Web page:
The dose of this medicine will be different for different patients. Follow your doctor's orders or the directions on the label. The following information includes only the average doses of this medicine. If your dose is different, do not change it unless your doctor tells you to do so.

The amount of medicine that you take depends on the strength of the medicine. Also, the number of doses you take each day, the time allowed between doses, and the length of time you take the medicine depend on the medical problem for which you are using the medicine.

Missed dose—

Call your doctor or pharmacist for instructions.

If you miss a dose of this medicine, do not double the next one.

Storage—

Store the medicine in a closed container at room temperature, away from heat, moisture, and direct light. Keep from freezing.

Keep out of the reach of children.

Do not keep outdated medicine or medicine no longer needed.

Ask your healthcare professional how you should dispose of any medicine you do not use.

Precautions While Using This Medicine:

It is very important that your doctor check your progress at regular visits to make sure that this medicine is working properly and to check for unwanted effects.

While you are being treated with temozolomide, and after you stop treatment with it, do not have any immunizations (vaccinations) without your doctor's approval. Temozolomide may lower your body's resistance, and there is a chance you might get the infection that the immunization is meant to prevent. In addition, other persons living in your household should not take oral polio vaccine, since there is a chance they could pass the polio virus on to you. Also, avoid persons who have taken oral polio vaccine within the last several months. Do not get close to them, and do not stay in the room with them for very long. If you cannot take these precautions, you should consider wearing a protective face mask that covers the nose and mouth.

Temozolomide can temporarily lower the number of white blood cells in your blood, increasing the chance of getting an infection. It can also lower the number of platelets, which are necessary for proper blood clotting. If this occurs, there are certain precautions you can take, especially when your blood count is low, to reduce the risk of infection or bleeding:

  • If you can, avoid people with infections. Check with your doctor immediately if you think you are getting an infection or if you get a fever or chills, cough or hoarseness, lower back or side pain, or painful or difficult urination.
  • Check with your doctor immediately if you notice any unusual bleeding or bruising; black, tarry stools; blood in urine or stools; or pinpoint red spots on your skin.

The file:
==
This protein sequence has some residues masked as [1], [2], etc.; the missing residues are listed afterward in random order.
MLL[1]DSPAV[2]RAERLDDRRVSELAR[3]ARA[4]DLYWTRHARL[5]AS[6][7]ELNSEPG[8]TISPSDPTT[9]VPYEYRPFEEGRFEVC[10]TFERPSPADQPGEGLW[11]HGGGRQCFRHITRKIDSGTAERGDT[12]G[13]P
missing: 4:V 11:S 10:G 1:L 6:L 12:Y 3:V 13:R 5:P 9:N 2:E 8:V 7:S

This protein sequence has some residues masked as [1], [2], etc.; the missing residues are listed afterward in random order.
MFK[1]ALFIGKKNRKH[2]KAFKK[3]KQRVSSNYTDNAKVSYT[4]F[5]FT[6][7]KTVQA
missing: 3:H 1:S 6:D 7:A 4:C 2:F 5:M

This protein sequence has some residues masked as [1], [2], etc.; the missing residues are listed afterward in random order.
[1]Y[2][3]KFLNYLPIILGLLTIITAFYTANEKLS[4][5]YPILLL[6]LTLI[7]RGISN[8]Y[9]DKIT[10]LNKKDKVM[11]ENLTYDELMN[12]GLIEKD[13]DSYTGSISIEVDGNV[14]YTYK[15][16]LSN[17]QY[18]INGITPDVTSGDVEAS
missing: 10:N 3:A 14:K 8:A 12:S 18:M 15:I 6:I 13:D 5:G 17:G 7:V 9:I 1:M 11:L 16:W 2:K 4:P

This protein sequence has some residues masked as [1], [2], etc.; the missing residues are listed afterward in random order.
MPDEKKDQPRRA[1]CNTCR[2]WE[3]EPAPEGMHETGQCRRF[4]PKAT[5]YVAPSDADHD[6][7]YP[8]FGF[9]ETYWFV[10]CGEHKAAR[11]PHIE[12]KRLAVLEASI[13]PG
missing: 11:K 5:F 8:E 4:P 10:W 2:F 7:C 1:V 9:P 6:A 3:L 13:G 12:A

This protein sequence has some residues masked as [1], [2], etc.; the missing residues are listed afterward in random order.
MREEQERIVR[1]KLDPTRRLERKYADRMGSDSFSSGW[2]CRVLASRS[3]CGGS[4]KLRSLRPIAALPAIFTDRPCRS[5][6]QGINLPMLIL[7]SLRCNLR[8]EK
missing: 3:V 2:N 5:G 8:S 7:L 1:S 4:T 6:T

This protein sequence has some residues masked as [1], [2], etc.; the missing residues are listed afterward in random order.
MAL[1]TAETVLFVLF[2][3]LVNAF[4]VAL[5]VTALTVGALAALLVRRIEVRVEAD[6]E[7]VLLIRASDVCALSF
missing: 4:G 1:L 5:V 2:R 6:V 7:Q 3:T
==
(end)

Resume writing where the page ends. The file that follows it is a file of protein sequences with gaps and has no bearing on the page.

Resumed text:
• Be careful when using a regular toothbrush, dental floss, or toothpick. Your medical doctor, dentist, or nurse may recommend other ways to clean your teeth and gums. Check with your medical doctor before having any dental work done.
  • Do not touch your eyes or the inside of your nose unless you have just washed your hands and have not touched anything else in the meantime.
  • Be careful not to cut yourself when you are using sharp objects such as a safety razor or fingernail or toenail cutters.
  • Avoid contact sports or other situations where bruising or injury could occur.

Side Effects of This Medicine:

Along with its needed effects, a medicine may cause some unwanted effects. Although not all of these side effects may occur, if they do occur they may need medical attention.

Also, because of the way these medicines act on the body, there is a chance that they might cause other unwanted effects that may not occur until months or years after the medicine is used. These may include certain types of cancer, such as leukemia. Discuss these possible effects with your doctor.

Check with your doctor immediately if any of the following side effects occur:

Less common or rare
Amnesia
black, tarry stools
blood in the urine or stools
convulsions (seizures)
cough or hoarseness
fever or chills
infection
lower back or side pain
muscle weakness or paralysis on one or both sides of the body
painful or difficult urination
pinpoint red spots on the skin
swelling of the feet or lower legs
unusual bleeding or bruising
Incidence not known
Blistering, peeling, or loosening of the skin
chest pain
cough
difficulty swallowing
dizziness
fast heartbeat
fever or chills
hives
itching
joint or muscle pain
puffiness or swelling of the eyelids or around the eyes, face, lips, or tongue
shortness of breath
skin rash
sneezing
sore throat
tightness in the chest
troubled breathing
unusual tiredness or weakness
wheezing

Some side effects may occur that usually do not need medical attention. These side effects may go away during treatment as your body adjusts to the medicine. Also, your health care professional may be able to tell you about ways to prevent or reduce some of these side effects. Check with your health care professional if any of the following side effects continue or are bothersome or if you have any questions about them:

More common
Constipation
headache
nausea and vomiting
unusual tiredness or weakness
Less common or rare
Abdominal or stomach pain
anxiety
blurred or double vision
breast pain (in females)
burning or prickling feeling on the skin
confusion
diarrhea
difficulty with speaking
dizziness
drowsiness
loss of appetite
loss of muscle coordination
mental depression
muscle pain
runny or stuffy nose
skin rash or itching
sore throat
trouble with sleeping
unusual weight gain
urinary incontinence or increased urge to urinate

Other side effects not listed may also occur in some patients. If you notice any other effects, check with your healthcare professional.

Call your doctor for medical advice about side effects. You may report side effects to the FDA at 1-800-FDA-1088.


Last Updated: 4/4/2014